Southeastern Idaho Native American Prehistory and History
by E.S. Lohse
Taken from Manual for Archaeological Analysis: Field and Laboratory Analysis Procedures. Department of Anthropology Miscellaneous Paper No. 92-1 (revised). Idaho Museum of Natural History, Pocatello, Idaho 1993.
|Figure 2. Schematic of projectile point types.
Click on the image for a larger version
Early Big Game Hunting Period, ca. 14,000-7,800 B.P.
Cultural adaptations during this period are marked by a focus on hunting large game animals that became extinct during the terminal phase of Late
Pleistocene or in the early Holocene. Species taken included Mammuthus, B. Antiquus, Camelops, Equus, Ovis, Cervus, and Odocoileus. It is assumed that these peoples' diet also included plants and small game. Butler (1986:128) subdivides this period into three divisions based on the presence of distinctive projectile point types: Clovis, Folsom, Plano.
Clovis Subperiod, ca. 12,000-11,000 B.P.
Evidence of this period in the Upper Snake and Salmon River country is largely confined to surface sites lacking good stratified deposits. Some stratified sites like Jaguar Cave in southcentral Idaho have deposits radiocarbon dated to this period but lack diagnostic artifacts (Sadek-Kooros 1966). In general, surface finds have been without any associated patterning in cultural remains. Butler (1963) reported a unique Clovis find at the Simon Site northwest of Wilson Butte Cave. A number of Clovis points were found with 26-30 bifaces in this cache. Butler (1986:128) reports that Clovis materials were found during construction of fish ponds on the Snake River below Twin Falls.
Folsom Subperiod, ca. 11,000-10,600 B.P.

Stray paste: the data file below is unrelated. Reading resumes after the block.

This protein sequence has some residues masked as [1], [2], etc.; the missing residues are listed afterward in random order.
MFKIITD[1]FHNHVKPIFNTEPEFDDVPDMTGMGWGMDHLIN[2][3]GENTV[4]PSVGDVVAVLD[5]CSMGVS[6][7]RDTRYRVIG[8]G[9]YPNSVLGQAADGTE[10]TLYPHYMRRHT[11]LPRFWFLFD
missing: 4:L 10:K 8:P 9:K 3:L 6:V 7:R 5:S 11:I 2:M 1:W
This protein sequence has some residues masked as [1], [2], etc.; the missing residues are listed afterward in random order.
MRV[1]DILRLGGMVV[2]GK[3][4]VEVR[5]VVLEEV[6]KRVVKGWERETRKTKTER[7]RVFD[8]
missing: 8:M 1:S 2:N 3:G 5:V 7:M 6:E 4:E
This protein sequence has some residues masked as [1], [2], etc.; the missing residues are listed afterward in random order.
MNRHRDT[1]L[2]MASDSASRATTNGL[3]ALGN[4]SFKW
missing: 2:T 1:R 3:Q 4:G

This period is found in one excavated stratified site and abundant widespread surface finds. Owl Cave (the Wasden Site) is a deeply stratified lava tube on the Snake River Plain (Butler 1978; Miller 1982). Radiocarbon dates on bone from a Folsom component ranged from about 12,850-10,920 B.P. Parts of four Folsom points were found in association with elephant, bison and camel remains. Isolated surface finds of Folsom points are common in this region.
Plano Subperiod, ca. 10,600-7,800 B.P.
This period is the most abundantly represented in this region, and is found in excavated contexts as well as surface finds. There is a fairly wide diversity of generalized lanceolate projectile point forms. Prehistoric economy seems to have been geared toward hunting bison at lower elevations, and mountain sheep in higher zones (Swanson 1972: Table 18). Remarkable Late Plano period kills of B. antiquus ca. 8000 B.P. were preserved at Owl Cave. These include the skeletons of more than 70 bulls, cows, and calves of different ages (Butler, Gildersleeve and Sommers 1971). It seems that two separate kills were involved: one before calving season and one just after. Butler (1978) reports that a single bison nasal bone flesher and about 30 projectile points comprise the recovered tool kit. Two of the points were reworked bases of Birch Creek series lanceolate points, indicative of the earliest occupations at Veratic Rockshelter in the Birch Creek Valley (Butler 1978; Swanson 1972)